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Mike Chapman Wins Bledisloe Cup For Horticulture

Press Release – Horticulture NZ

Mike Chapman wins Bledisloe Cup for horticulture Mike Chapman, until recently Chief Executive of Horticulture New Zealand, has won the Bledisloe Cup for significant services to horticulture for more than 20 years. HortNZ President, Barry ONeil, …


Mike Chapman wins Bledisloe Cup for horticulture

Mike Chapman, until recently Chief Executive of Horticulture New Zealand, has won the Bledisloe Cup for significant services to horticulture for more than 20 years.

HortNZ President, Barry O’Neil, says Mike’s advocacy for the horticultural industry has been untiring, forceful, and balanced.

‘Mike always acts with the aim of achieving the best outcomes for growers and orchardists, and indeed, the New Zealand economy and health of its people through access to nutritious, locally grown food.

‘Mike has firmly stood for growers on key issues such as protecting elite soils, ensuring growers maintain their social license to grow and, hand in hand with that, ensuring growers remain economically viable in a fast-changing environment.’

Mike’s career in the horticulture industry has spanned more than 20 years. He has been a leader, advocate and lobbyist, but perhaps most of all, an enthusiast for the industry.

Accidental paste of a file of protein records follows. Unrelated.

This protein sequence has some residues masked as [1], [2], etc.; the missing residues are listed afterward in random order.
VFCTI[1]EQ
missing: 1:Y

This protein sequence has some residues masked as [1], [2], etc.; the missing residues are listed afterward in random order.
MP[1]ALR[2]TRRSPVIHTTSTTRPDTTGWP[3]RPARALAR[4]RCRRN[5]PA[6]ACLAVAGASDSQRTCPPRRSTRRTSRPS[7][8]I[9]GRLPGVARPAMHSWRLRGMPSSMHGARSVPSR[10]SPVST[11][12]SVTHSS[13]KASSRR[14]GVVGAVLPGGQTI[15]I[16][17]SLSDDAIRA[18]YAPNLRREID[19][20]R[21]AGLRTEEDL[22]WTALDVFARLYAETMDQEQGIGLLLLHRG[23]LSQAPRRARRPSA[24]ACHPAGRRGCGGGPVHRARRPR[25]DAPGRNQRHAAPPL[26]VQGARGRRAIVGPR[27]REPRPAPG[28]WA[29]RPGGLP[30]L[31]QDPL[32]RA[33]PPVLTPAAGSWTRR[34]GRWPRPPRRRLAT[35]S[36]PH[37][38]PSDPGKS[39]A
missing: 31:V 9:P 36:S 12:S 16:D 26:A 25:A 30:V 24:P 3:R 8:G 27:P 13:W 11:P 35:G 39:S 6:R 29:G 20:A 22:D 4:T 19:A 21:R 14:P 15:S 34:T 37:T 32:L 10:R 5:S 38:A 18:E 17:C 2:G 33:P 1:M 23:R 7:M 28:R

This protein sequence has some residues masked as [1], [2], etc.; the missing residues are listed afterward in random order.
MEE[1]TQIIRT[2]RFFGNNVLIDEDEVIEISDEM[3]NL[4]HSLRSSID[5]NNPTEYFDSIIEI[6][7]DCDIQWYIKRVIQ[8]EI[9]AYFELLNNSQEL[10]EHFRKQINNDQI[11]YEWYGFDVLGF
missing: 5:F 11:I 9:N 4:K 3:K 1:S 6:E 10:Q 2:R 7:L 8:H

Swapping his legal-focused work for kiwifruit, Mike took up the role of Kiwifruit New Zealand Chief Executive in 2002 and then in 2005, he became New Zealand Kiwifruit Growers Incorporated Chief Executive. Ten years later in 2015, Mike picked up the reigns as Horticulture New Zealand Chief Executive, a position he held until June this year.

But after stepping down, Mike has continued to work on the Recognised Seasonal Employer (RSE) scheme. Mike was instrumental in the Government’s decision in early August to permit RSE workers from Samoa, Tonga and Vanuatu, to enter New Zealand without the need for managed isolation.

The Bledisloe Cup for horticulture was first presented in 1931 by the then Governor-General Lord Bledisloe, for a competition between orchardists for the best exhibit of New Zealand apples at the Imperial Fruit Show.

It is one of several cups Lord Bledisloe presented to New Zealand and is similar to rugby’s Bledisloe Cup, which was also donated in 1931.

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